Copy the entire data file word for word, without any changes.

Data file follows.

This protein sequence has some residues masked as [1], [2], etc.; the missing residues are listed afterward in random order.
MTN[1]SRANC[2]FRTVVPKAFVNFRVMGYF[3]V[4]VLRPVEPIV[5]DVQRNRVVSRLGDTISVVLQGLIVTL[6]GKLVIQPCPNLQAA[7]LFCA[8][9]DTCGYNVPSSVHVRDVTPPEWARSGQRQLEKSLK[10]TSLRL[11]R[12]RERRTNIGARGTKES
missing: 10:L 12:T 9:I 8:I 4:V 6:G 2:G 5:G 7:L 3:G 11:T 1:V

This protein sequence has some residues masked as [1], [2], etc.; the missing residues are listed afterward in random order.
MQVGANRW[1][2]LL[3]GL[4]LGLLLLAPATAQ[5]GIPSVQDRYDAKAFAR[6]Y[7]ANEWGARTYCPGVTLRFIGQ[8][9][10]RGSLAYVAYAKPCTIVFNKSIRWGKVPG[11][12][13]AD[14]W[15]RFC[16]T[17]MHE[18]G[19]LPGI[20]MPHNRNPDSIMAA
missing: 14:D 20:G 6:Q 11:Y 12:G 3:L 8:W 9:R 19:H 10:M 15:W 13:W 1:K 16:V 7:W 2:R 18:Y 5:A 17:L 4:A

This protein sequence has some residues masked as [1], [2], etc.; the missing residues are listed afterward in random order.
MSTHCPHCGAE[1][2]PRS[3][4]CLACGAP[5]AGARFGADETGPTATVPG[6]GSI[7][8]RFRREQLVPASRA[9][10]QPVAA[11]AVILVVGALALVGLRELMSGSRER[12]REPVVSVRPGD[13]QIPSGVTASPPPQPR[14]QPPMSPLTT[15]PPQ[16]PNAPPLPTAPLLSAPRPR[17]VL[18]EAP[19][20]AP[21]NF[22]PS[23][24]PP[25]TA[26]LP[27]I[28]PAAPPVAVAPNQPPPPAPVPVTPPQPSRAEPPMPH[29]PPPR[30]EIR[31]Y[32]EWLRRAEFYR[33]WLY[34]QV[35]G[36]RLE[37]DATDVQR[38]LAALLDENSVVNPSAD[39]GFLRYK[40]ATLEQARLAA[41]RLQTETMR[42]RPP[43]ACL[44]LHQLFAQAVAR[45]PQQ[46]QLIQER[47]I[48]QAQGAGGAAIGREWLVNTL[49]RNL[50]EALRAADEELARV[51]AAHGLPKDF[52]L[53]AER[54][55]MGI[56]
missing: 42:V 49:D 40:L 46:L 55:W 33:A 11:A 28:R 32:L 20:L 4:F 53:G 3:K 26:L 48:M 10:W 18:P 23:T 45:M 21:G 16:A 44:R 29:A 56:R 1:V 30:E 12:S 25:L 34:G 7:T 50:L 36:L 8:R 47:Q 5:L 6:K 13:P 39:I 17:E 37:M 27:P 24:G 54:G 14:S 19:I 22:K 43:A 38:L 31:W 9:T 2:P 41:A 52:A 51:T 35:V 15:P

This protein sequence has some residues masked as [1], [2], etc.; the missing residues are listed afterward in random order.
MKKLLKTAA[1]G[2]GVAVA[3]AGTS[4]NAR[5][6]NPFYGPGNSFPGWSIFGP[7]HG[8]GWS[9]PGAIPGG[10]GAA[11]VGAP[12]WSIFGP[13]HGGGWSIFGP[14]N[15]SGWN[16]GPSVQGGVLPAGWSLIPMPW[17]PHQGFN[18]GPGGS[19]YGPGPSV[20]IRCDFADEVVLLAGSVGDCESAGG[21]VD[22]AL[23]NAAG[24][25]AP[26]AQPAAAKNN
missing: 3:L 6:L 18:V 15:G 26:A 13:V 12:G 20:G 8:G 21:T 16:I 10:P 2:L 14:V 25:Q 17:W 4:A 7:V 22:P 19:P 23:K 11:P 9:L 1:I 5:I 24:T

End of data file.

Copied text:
This protein sequence has some residues masked as [1], [2], etc.; the missing residues are listed afterward in random order.
MTN[1]SRANC[2]FRTVVPKAFVNFRVMGYF[3]V[4]VLRPVEPIV[5]DVQRNRVVSRLGDTISVVLQGLIVTL[6]GKLVIQPCPNLQAA[7]LFCA[8][9]DTCGYNVPSSVHVRDVTPPEWARSGQRQLEKSLK[10]TSLRL[11]R[12]RERRTNIGARGTKES
missing: 10:L 12:T 9:I 8:I 4:V 6:G 2:G 5:G 7:L 3:G 11:T 1:V

This protein sequence has some residues masked as [1], [2], etc.; the missing residues are listed afterward in random order.
MQVGANRW[1][2]LL[3]GL[4]LGLLLLAPATAQ[5]GIPSVQDRYDAKAFAR[6]Y[7]ANEWGARTYCPGVTLRFIGQ[8][9][10]RGSLAYVAYAKPCTIVFNKSIRWGKVPG[11][12][13]AD[14]W[15]RFC[16]T[17]MHE[18]G[19]LPGI[20]MPHNRNPDSIMAA
missing: 14:D 20:G 6:Q 11:Y 12:G 3:L 8:W 9:R 19:H 10:M 15:W 13:W 1:K 16:V 7:W 2:R 18:Y 5:A 17:L 4:A

This protein sequence has some residues masked as [1], [2], etc.; the missing residues are listed afterward in random order.
MSTHCPHCGAE[1][2]PRS[3][4]CLACGAP[5]AGARFGADETGPTATVPG[6]GSI[7][8]RFRREQLVPASRA[9][10]QPVAA[11]AVILVVGALALVGLRELMSGSRER[12]REPVVSVRPGD[13]QIPSGVTASPPPQPR[14]QPPMSPLTT[15]PPQ[16]PNAPPLPTAPLLSAPRPR[17]VL[18]EAP[19][20]AP[21]NF[22]PS[23][24]PP[25]TA[26]LP[27]I[28]PAAPPVAVAPNQPPPPAPVPVTPPQPSRAEPPMPH[29]PPPR[30]EIR[31]Y[32]EWLRRAEFYR[33]WLY[34]QV[35]G[36]RLE[37]DATDVQR[38]LAALLDENSVVNPSAD[39]GFLRYK[40]ATLEQARLAA[41]RLQTETMR[42]RPP[43]ACL[44]LHQLFAQAVAR[45]PQQ[46]QLIQER[47]I[48]QAQGAGGAAIGREWLVNTL[49]RNL[50]EALRAADEELARV[51]AAHGLPKDF[52]L[53]AER[54][55]MGI[56]
missing: 42:V 49:D 40:L 46:L 55:W 33:A 11:A 28:R 32:L 20:L 4:F 53:G 3:K 26:L 48:M 10:W 18:P 23:T 45:M 21:G 16:A 44:R 29:A 56:R 1:V 30:E 12:S 25:L 34:G 7:T 50:L 36:L 8:R 47:Q 5:L 6:K 13:P 39:I 17:E 37:M 27:P 24:G 54:G 14:S 19:I 22:K 43:A 38:L 31:W 9:T 2:P 41:A 52:A 51:T 35:V 15:P

This protein sequence has some residues masked as [1], [2], etc.; the missing residues are listed afterward in random order.
MKKLLKTAA[1]G[2]GVAVA[3]AGTS[4]NAR[5][6]NPFYGPGNSFPGWSIFGP[7]HG[8]GWS[9]PGAIPGG[10]GAA[11]VGAP[12]WSIFGP[13]HGGGWSIFGP[14]N[15]SGWN[16]GPSVQGGVLPAGWSLIPMPW[17]PHQGFN[18]GPGGS[19]YGPGPSV[20]IRCDFADEVVLLAGSVGDCESAGG[21]VD[22]AL[23]NAAG[24][25]AP[26]AQPAAAKNN
missing: 3:L 6:L 18:V 15:G 26:A 13:V 12:G 20:G 8:G 21:T 16:I 10:P 2:L 14:V 25:Q 17:W 4:A 7:V 22:P 19:P 23:K 11:P 9:L 1:I 5:I 24:T